The tibial plateau leveling osteotomy (TPLO) was among the first osteotomy (bone cutting) techniques for the treatment of CrCL tears in dogs. Veterinarians have used it in practice for over 35 years, with nearly 200 research articles published on the topic. Most board-certified specialists consider TPLO the "gold standard" for managing CrCL tears in dogs.
This surgery requires making a curved, crescentic bone cut at the top of the tibia, which includes the weight-bearing part of the bone known as the tibial plateau. Following osteotomy, we rotate this small section of bone to reduce the tibial plateau angle (TPA). While the average canine TPA is between about 22-30°, we aim to get it to about 2-5°. We stabilize the two segments of bone using a bone plate and screws. Over time, the tibial bone heals where surgeons made the original bone cut. A newly leveled tibial plateau makes for an immediate change in weight bearing mechanics of the knee and prevents the femur from sliding down the slope of the tibia, all of which results in a more stable and less painful knee.
The lateral suture can be an effective technique for dogs weighing under 30 pounds. However, research supports the use of TPLO in small breed dogs, and many surgeons prefer this technique over the lateral extracapsular suture for this population. When comparing TPLO against a less invasive repair known as lateral imbrication, TPLO returned dogs to weight-bearing faster and with a higher level of physical function.
In medium and large breed dogs weighing more than 30-pounds, increasing evidence shows improved outcomes with TPLO over other commonly performed methods.
Despite the perceived invasiveness of TPLO, dogs are generally comfortable enough to begin weight-bearing on the limb within days of surgery. This rapid leg use is one reason we prefer the TPLO over the lateral suture technique.
TPLO has a 90-95% good to excellent outcome. An excellent outcome is when your pet can jump, play and run as though never injured. With a good outcome, heavy activity may cause your pet soreness requiring a short course of anti-inflammatory medication/s. For one reason or another, 5-10% of patients will not return to an optimal level of function.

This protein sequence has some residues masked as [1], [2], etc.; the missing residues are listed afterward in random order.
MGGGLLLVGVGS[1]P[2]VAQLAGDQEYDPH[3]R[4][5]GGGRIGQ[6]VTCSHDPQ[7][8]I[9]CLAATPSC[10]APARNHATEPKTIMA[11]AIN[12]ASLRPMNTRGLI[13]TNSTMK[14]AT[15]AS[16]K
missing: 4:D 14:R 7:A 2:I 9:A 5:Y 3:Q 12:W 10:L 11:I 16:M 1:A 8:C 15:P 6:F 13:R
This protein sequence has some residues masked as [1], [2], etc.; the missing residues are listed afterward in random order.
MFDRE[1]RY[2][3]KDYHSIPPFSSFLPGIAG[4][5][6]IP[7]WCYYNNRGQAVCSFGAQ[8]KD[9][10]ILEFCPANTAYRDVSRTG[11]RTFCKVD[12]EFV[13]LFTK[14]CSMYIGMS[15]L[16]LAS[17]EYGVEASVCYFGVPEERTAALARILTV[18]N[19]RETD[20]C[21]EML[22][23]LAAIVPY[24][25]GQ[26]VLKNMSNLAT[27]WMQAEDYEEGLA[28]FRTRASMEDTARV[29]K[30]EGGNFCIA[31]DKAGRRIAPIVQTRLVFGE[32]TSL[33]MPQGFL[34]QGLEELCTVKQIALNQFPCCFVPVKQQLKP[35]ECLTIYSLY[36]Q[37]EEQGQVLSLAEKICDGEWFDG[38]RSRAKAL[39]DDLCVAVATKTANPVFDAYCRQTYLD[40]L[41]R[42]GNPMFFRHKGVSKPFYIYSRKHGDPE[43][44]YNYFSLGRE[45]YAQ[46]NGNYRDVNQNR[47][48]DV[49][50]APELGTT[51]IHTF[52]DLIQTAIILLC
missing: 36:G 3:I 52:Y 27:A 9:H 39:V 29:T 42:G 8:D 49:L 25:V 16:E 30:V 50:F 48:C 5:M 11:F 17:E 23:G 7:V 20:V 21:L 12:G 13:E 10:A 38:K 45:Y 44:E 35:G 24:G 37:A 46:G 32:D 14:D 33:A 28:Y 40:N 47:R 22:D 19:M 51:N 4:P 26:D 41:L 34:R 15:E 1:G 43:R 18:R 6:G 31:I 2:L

For the first 6-8 weeks after surgery, we rely entirely on implants (plate and screws) to stabilize the tibia bone and knee joint. Once the bone has healed, the plate and screws are no longer necessary, though they're left in place in most cases unless there's a problem such as infection or irritation. Approximately 1-2% of ACOSM patients who have a TPLO procedure will need the plate removed.
Full recovery takes about 12-14 weeks. After knee arthroscopy and TPLO surgery, dogs typically use the operated limb within days. Dogs generally take longer to weight-bear after extracapsular repairs, such as lateral suture stabilization.
The Arizona Canine Orthopedics & Sports Medicine approach is exceptional because:
- Stifle arthroscopy avoids excessive tissue trauma, so we don't need to make large incisions.
- Arthroscopy provides high magnification and bright illumination allowing for improved visualization and more precise joint manipulations.
- Arthroscopy decreases trauma to the joint and muscle tissue compared to arthrotomy.
- We exclusively use the highest quality orthopedic implants - the Synthes Vet and Arthrex Vet Systems locking bone plates and cortex screws.
- Surgeons successfully perform TPLO on dogs from 10-pounds up to 200-pounds or more.
- Our experienced ACVS board-certified surgeons have performed over 5000 successful TPLO procedures.
- TPLO is associated with an early return to weight-bearing function with fewer complications.
- We notice earlier postoperative bone healing (around 45-50 days) compared to the published national experience.